“Good Job, Agent!”: Hands-on with Crackdown 2

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When I sat down with members from the Ruffian development studio this week, I offered the opinion that Pacific City should be an idyllic urban center now. After all, gamers everywhere cleaned up every last bit of crime in the first Crackdown. That hit Xbox 360 exclusive put you in the boots of a genetically engineered Agency supercop, who you could evolve into a skyscraper-jumping powerhouse by hunting for orbs that augmented your abilities.  The lads from Ruffian said that, while players did create a crime-free paradise in the first game, no such thing lasts forever.

Crackdown 2 takes place ten years after the first game and finds Pacific City to be even more of a warzone than ever. The problems started when the Agency got complacent and new factions started to crop up to cause mayhem. You’ll be fighting two new groups in Crackdown 2, both with roots in the first game. The Freaks, monstrous mutants who were subjects of a few random missions in the last game, have proliferated to the point of becoming a major threat to the city. On the human side of things, a new self-righteous militia calling itself the Cell arises from the remnants of the gangs, along with humans who want to take the law in their own hands. The Cell’s been scavenging Agency equipment and weapons and presents a formidable opponent to the Agency’s crime-busting. Part of the Cell’s motivation is that they believe the Freaks can be cured, while the Agency’s solution to the mutants–called Project Sunburst–is to build giant solar bombs and eradicate them with extreme prejudice.

If it sounds like there’s a lot of story going on in Crackdown 2, don’t worry because it won’t necessarily feel like it. “In the first game, we had a story. We just didn’t tell it,” says executive producer Peter Connelly. James Cope, Ruffian’s producer on C2, adds that the team “believes in not channeling a player’s attention down a corridor.” Cope also offered that “we could never tell a story with the Agents; they’re mindless, faceless killing machines.” That action-over-story philosophy is part of what led to Ruffian creating the successful sub-genre of the open-world 3D platform shooter.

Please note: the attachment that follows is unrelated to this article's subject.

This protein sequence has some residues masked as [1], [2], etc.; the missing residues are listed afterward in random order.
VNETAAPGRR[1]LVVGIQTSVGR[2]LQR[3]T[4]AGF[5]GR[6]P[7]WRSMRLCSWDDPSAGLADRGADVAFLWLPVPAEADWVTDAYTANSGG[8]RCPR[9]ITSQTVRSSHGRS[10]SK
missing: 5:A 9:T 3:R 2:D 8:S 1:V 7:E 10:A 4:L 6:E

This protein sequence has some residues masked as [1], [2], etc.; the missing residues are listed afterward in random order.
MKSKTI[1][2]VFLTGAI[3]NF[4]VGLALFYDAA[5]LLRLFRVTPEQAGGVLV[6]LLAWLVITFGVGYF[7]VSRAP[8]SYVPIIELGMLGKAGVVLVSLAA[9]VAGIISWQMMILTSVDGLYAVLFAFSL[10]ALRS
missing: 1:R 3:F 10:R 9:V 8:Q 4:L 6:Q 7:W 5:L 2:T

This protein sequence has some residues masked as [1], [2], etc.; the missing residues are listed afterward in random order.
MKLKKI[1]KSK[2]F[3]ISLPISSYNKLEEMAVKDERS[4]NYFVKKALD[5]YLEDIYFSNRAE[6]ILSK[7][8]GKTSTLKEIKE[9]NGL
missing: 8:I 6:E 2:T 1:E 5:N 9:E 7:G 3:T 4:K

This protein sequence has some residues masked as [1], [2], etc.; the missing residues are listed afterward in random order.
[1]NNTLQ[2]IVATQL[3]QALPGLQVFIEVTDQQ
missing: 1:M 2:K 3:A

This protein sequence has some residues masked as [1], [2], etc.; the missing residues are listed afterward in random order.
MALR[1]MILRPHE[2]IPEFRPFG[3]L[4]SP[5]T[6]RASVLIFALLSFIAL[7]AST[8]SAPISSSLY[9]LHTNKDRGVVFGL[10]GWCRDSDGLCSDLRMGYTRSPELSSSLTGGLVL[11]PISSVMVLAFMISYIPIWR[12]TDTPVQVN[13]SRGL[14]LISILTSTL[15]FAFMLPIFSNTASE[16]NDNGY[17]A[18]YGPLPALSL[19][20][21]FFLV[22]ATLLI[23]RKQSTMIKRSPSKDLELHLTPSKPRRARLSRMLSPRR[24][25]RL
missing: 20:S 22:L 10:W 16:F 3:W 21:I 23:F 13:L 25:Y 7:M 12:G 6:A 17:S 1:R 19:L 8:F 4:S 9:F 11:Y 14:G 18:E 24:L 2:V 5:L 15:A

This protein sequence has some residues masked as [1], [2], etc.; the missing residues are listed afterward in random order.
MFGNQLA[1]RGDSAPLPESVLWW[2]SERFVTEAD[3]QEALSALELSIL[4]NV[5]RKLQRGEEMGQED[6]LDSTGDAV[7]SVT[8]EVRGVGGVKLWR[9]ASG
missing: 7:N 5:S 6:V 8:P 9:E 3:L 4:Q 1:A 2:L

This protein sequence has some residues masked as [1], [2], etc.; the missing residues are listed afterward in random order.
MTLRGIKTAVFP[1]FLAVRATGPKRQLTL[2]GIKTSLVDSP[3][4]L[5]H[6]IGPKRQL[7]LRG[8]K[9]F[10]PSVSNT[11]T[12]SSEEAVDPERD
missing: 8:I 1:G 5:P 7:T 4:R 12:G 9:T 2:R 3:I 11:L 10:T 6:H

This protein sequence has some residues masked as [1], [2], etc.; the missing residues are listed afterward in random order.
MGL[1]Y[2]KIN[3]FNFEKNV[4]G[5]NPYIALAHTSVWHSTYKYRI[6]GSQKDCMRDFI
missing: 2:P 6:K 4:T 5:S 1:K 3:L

Adrenaline’s the reason you show up to a Crackdown game and the sequel ups the explosion quotient in spades. The first mission I saw had the Agent taking over a Cell stronghold on the docks. Once you clear out such locations, you can use them as your own bases. Pope said it’s their solution to the clunky implementation of supply points in the last game, which had you driving all back and forth all over the map to get new weapons and vehicles. Speaking of  vehicles, one major transportation addition will be helicopters, which will highlight the verticality that’s become Crackdown’s trademark. Helicopters will feature mounts where your co-op partners can hang from and shoot at enemies on the ground below. Cope said that all of the sequel’s vehicles will feature such co-op wrinkles.

New vehicles will make getting around easier, but the best way to explore Pacific City is still on foot. And that’s because of orbs. “Orbs are the crack in Crackdown,” says Cope. As anyone who spent hours tracking down the glowing globes knows, finding the game’s upgrade currency creates an obsession that border on unhealthy.  It gets even unhealthier in C2 with the introduction of renegade orbs, which don’t stay in one place. You’ll have to give chase to earn their upgrade points, but that chase alsso serves to guide you to new objectives. Of course, the “skills for kills” mechanic stays firmly in place, which means just about all the shooting and fighting you do in the game goes towards growing your character. “Crackdown’s never a game where you’re supposed to feel bad about killing tons of people,” Connelly remarked.

Sadly, network problems the morning of the demo meant that I couldn’t sample any of the multiplayer options. (Thanks for nothing, Bryant Park Hotel.) Cope and Connelly talked about how online play would factor into leveling up, saying that certain orbs would only be available if you were playing with another person online. Competitive online play will support 16 players and will also max out all players to level 5 abilities. I did get to play for a decent chunk of time in the single-player campaign. The most noticeable changes from C1 were apparent in how much more people were populating the world and how much tighter and responsive the driving felt. The former change stands out a lot; you can look down the street and see people milling about deep in the background. It makes the city feel more alive than ever. And, since the Freaks are primarily nocturnal, that aliveness changes as day becomes night in Crackdown 2. The missions after sunset will have you clearing the streets of Freak hordes. I also raided their underground lairs and planted a Sunburst beacons that burned the swarming Freaks like ants under a magnifying glass. Another way I got to set the poor saps on fire was with the UV shotgun, which blasts packets of solar energy in a wide radius. Sunburst-based weapons won’t be as effective against Cell enemies, though.

Cope said that they approached this game wanting to re-boot the Crackdown experience and everything I saw and played–including the level 5 Wingsuit and the awesome Flocket Launcher weapon–points to a bigger, crazier game that will be immensely satisfying.

Crackdown 2 comes out in July and we’ll have more coverage as it marches closer to release.